Our Comparisons

To appraise things, we compare them.

Have you been single? Here’s a surprising suggestion on the best way to entice potential dating partners at a club: bring along a friend who appears similar to you personally, simply is marginally less attractive. This will greatly increase your chances of success.


Our minds are simply wired to search for comparisons. What’s more, we tend to do that in the laziest way possible: by using the most easy comparisons around.

By showing up at a pub with a marginally less attractive version of yourself, you’re giving your potential dating partners a simple comparison. Instead of going to the trouble of comparing lots of different-seeming individuals, they can certainly see that you will be preferable for your friend. You’ll probably be seen as the cutest man at the club, since you won this simple contest and other comparisons are more difficult to make. Congratulations! Only don’t tell your friend why you’ve invited them out.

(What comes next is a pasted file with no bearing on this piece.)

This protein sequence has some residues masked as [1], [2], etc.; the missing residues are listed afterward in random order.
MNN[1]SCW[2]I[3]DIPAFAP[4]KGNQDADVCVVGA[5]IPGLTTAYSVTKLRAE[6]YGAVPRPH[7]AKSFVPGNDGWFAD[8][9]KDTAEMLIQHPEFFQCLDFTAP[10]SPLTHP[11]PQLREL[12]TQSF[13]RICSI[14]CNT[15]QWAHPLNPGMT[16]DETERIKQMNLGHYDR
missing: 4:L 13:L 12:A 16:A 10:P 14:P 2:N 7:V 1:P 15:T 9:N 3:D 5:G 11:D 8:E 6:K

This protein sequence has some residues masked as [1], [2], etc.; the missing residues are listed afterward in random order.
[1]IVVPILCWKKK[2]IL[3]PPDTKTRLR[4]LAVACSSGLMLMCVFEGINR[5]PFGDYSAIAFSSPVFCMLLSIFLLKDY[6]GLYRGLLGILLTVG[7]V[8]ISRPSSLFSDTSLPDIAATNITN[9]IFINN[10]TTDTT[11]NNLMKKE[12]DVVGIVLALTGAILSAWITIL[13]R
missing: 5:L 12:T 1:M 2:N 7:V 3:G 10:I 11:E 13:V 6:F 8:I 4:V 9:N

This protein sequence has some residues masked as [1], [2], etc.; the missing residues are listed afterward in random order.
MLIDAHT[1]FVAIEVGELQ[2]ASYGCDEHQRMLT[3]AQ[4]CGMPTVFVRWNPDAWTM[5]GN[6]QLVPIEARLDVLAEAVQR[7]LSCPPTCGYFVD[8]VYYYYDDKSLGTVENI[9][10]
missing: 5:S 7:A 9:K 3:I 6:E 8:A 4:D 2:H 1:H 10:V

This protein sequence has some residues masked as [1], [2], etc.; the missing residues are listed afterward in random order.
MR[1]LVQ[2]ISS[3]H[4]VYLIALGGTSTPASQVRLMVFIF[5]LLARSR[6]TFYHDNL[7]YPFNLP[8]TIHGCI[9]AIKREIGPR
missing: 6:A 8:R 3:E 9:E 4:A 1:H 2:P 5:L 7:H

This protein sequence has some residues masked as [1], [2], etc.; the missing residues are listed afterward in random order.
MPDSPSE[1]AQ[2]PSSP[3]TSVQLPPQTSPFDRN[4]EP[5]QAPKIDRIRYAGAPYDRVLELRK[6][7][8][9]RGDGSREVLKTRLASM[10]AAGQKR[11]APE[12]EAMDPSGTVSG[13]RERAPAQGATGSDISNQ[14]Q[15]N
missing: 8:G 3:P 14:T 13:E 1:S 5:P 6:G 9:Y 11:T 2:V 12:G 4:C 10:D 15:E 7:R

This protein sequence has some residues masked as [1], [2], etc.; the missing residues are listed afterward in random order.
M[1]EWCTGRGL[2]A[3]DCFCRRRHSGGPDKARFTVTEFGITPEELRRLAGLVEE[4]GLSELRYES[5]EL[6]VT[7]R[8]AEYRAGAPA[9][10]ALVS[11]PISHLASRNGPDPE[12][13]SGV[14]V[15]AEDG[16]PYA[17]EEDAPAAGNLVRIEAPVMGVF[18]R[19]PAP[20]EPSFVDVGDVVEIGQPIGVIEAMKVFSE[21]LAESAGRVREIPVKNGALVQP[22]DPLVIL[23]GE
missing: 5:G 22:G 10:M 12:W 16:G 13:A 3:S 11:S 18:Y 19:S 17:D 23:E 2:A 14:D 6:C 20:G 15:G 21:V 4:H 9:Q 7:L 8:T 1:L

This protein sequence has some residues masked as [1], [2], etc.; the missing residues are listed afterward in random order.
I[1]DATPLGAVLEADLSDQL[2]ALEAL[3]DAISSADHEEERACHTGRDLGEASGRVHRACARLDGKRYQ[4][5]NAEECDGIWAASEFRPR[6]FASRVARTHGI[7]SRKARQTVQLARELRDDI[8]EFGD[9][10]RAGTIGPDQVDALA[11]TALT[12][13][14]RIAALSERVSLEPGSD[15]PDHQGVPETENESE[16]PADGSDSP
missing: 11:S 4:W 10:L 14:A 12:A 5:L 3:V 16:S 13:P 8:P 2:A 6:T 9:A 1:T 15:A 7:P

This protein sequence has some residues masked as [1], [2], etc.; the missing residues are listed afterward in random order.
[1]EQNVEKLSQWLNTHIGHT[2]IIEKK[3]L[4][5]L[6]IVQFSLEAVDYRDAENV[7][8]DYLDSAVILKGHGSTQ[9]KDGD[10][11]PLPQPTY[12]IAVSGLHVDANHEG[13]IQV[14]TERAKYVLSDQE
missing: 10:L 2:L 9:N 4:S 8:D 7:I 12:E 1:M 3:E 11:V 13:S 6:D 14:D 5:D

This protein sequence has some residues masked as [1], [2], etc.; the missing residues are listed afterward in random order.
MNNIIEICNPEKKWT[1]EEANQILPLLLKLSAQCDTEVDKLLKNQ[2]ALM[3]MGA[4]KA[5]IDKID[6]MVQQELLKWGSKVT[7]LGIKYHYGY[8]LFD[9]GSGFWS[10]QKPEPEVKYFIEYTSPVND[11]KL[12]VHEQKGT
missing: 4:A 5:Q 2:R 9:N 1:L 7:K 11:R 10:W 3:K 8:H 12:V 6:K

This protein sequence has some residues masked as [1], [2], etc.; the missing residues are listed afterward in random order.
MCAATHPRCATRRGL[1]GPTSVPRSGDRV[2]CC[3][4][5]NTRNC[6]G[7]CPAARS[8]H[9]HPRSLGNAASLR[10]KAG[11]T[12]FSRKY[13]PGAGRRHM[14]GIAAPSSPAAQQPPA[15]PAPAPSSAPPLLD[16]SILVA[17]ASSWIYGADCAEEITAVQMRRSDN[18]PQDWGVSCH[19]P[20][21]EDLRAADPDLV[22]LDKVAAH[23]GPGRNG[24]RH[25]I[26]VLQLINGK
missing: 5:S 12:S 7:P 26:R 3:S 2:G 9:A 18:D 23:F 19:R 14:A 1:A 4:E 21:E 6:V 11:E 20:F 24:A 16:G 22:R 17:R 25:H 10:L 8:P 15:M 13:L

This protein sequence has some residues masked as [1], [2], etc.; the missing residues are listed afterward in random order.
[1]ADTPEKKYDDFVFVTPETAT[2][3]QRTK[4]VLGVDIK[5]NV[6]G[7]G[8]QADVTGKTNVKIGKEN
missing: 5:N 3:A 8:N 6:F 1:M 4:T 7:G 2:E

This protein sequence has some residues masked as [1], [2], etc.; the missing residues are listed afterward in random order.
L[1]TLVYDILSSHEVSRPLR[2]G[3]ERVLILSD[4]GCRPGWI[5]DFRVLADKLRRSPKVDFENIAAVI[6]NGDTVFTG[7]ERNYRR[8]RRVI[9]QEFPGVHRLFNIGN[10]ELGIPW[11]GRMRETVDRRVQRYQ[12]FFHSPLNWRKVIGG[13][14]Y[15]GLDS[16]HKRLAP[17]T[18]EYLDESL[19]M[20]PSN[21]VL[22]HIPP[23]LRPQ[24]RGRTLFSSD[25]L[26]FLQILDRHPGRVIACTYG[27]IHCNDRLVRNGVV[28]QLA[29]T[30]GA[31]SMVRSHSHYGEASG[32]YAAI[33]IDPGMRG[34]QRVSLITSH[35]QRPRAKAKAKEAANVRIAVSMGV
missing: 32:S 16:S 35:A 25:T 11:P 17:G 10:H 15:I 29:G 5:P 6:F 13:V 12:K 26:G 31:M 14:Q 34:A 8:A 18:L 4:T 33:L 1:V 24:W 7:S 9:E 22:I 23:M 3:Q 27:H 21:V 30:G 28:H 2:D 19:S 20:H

The same propensity to compare applies to costs of products, and many marketers make the most of this by introducing expensive “decoy products” that make other things seem not more expensive by comparison. For example, some eateries that are knowledgeable will deliberately overprice the most expensive item on their menu, so customers wind up ordering it and will then feel the second most expensive item is not comparatively more expensive.



An example, the above two screenshots on my Mac are almost identical, but seeing them next to each other makes you want to compare them. And there is a tiny, very subtle difference. See if you can spot it.

Additionally, it may make us depressed, though comparing helps us make decisions. Constantly comparing automobile, clothes or your salary will leave you envious and in a state of perpetual displeasure with what you have.


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